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Model-based engineering in the embedded systems domain: an industrial survey on the state-of-practice

Abstract

Model-based engineering (MBE) aims at increasing the effectiveness of engineering by using models as important artifacts in the development process. While empirical studies on the use and the effects of MBE in industry exist, only few of them target the embedded systems domain. We contribute to the body of knowledge with an empirical study on the use and the assessment of MBE in that particular domain. The goal of this study is to assess the current state-of-practice and the challenges the embedded systems domain is facing due to shortcomings with MBE. We collected quantitative data from 113 subjects, mostly professionals working with MBE, using an online survey. The collected data spans different aspects of MBE, such as the used modeling languages, tools, notations, effects of MBE introduction, or shortcomings of MBE. Our main findings are that MBE is used by a majority of all participants in the embedded systems domain, mainly for simulation, code generation, and documentation. Reported positive effects of MBE are higher quality and improved reusability. Main shortcomings are interoperability difficulties between MBE tools, high training effort for developers and usability issues. Our study offers valuable insights into the current industrial practice and can guide future research in the fields of systems modeling and embedded systems.

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Notes

  1. 1.

    Through www.soscisurvey.de.

  2. 2.

    In the following, we state only MATLAB instead of MATLAB/Simulink/Stateflow.

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Acknowledgments

The research leading to these results has received partial funding from the European Union’s Seventh Framework Program (FP7/2007-2013) for CRYSTAL-Critical System Engineering Acceleration Joint Undertaking under Grant Agreement No. 332830 and from Vinnova under DIARIENR 2012-04304. Further, the authors gratefully acknowledge financial support from FFG Austria for the project in which the above presented research results were achieved. We would also like to thank Aleksander Lodwich, Jos Langen and Leon Bouwmeester for participating in the survey design and contributing to the final study.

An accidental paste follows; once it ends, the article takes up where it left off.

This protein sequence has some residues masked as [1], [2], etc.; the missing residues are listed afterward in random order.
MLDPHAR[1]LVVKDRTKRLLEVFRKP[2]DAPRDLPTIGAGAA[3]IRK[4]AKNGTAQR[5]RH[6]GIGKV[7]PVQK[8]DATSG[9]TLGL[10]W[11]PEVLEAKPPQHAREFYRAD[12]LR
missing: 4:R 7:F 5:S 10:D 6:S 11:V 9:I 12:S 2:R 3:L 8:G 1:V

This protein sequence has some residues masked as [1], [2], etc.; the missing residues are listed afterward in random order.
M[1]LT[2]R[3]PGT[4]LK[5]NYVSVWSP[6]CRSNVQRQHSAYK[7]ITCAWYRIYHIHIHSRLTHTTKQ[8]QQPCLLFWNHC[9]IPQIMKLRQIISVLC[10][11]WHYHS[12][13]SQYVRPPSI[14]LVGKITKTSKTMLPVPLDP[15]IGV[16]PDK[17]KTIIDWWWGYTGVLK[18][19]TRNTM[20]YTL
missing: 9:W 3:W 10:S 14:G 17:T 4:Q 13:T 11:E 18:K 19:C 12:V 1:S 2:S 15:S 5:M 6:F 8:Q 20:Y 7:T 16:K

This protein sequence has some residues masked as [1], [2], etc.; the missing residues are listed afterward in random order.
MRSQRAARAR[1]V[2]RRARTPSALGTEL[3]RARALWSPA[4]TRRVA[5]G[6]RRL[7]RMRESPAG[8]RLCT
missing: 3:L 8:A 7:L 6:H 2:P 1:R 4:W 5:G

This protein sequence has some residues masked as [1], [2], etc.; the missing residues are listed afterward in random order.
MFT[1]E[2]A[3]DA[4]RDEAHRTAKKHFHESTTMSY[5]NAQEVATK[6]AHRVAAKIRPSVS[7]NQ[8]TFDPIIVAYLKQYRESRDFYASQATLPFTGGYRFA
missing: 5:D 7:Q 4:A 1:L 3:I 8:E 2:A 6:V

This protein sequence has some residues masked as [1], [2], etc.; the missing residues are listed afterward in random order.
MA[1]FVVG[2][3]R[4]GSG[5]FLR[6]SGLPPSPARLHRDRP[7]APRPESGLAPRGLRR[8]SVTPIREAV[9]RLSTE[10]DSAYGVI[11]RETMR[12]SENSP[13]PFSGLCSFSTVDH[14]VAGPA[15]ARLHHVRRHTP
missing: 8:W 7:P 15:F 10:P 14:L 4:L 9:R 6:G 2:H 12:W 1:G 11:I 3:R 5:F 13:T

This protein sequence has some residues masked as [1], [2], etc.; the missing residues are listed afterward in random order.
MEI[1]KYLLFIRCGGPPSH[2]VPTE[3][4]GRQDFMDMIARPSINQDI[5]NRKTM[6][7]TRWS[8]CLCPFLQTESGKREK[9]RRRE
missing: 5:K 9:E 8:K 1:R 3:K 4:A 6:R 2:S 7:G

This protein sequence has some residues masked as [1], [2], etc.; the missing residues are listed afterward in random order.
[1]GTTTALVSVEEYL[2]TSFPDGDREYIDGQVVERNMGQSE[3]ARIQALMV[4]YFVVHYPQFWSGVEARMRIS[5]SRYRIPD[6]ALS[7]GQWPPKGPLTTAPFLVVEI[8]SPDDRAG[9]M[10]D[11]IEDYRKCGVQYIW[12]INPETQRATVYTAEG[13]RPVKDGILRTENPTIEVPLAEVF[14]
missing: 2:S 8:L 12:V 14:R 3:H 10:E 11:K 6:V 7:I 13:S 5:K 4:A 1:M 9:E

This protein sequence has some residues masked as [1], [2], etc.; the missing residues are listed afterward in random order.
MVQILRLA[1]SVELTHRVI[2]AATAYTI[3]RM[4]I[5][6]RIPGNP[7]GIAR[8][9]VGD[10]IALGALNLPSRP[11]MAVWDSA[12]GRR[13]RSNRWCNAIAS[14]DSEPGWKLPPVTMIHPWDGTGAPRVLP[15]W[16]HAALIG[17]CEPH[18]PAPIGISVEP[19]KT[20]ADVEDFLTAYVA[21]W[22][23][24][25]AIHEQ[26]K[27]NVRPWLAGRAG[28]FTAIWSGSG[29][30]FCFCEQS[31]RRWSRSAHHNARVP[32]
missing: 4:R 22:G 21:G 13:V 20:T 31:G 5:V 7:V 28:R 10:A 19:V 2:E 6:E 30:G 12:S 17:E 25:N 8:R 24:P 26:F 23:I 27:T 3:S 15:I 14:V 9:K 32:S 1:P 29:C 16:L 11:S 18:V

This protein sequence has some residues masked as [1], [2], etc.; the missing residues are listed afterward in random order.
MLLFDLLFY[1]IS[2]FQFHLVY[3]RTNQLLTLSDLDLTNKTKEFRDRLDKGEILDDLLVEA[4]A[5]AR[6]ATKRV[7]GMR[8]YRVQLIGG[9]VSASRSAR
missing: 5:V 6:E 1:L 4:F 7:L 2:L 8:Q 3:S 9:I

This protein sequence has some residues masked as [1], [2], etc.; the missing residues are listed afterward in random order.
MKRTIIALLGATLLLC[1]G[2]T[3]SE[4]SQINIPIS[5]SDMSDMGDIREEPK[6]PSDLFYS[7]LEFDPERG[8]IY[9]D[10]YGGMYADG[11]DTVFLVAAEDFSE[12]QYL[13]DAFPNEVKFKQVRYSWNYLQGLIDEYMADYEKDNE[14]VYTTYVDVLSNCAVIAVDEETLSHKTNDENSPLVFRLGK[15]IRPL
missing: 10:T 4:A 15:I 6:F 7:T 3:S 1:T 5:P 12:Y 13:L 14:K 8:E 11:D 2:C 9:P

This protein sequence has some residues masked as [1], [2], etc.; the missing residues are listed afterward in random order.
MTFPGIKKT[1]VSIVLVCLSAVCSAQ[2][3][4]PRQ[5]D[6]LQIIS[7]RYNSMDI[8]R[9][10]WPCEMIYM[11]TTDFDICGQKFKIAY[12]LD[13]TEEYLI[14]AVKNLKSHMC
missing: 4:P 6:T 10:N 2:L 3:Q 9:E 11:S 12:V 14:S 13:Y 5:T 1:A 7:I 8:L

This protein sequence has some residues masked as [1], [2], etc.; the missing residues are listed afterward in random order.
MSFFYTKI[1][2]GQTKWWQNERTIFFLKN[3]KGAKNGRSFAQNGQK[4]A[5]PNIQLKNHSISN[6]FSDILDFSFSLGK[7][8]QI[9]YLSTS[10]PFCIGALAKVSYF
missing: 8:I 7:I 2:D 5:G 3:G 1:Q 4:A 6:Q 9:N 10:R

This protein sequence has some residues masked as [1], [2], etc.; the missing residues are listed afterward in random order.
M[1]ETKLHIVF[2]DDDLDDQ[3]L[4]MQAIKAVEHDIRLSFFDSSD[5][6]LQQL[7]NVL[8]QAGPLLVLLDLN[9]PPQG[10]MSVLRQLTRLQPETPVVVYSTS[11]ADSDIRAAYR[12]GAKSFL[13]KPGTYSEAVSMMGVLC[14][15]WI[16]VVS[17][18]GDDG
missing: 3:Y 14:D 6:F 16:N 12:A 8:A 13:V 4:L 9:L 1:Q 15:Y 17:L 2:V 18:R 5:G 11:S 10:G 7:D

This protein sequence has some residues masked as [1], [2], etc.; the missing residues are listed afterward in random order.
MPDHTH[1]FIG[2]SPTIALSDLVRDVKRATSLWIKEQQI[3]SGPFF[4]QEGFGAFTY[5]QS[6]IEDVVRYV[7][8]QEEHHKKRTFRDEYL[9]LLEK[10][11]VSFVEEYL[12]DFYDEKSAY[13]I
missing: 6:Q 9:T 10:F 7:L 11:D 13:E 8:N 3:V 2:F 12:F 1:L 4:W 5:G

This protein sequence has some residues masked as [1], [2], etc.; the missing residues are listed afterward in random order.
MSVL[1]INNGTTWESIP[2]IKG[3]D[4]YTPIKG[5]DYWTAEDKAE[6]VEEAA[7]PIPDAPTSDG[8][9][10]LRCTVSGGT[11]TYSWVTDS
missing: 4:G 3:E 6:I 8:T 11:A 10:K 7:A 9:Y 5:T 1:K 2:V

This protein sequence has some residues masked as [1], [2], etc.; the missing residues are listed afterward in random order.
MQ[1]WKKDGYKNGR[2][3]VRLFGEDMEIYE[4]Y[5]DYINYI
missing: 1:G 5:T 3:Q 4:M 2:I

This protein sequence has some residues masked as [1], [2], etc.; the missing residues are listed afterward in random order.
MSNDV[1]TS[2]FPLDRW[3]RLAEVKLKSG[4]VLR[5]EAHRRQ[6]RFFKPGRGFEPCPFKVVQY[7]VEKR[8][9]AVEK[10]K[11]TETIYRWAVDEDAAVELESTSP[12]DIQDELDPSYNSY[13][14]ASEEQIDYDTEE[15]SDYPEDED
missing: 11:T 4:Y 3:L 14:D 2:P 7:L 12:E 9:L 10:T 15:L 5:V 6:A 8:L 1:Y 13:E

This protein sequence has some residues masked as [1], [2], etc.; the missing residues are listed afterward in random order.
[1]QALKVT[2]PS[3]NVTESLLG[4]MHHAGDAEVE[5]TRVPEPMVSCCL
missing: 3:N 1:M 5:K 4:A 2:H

Author information

Correspondence to Grischa Liebel.

Additional information

Communicated by Dr. Jürgen Dingel and Wolfram Schulte.

Appendix: Key terms and definitions

Appendix: Key terms and definitions

Throughout the questionnaire, we use numerous terms and keywords. Even though most of these are common language in practice, we define what we mean by them in order to support readers who are not familiar with them. We reuse existing definitions from well-known sources where applicable.

Completeness

“The degree to which the specification contains all information which is necessary for developing a system that satisfies the stakeholders desires and needs” [12].

Consistency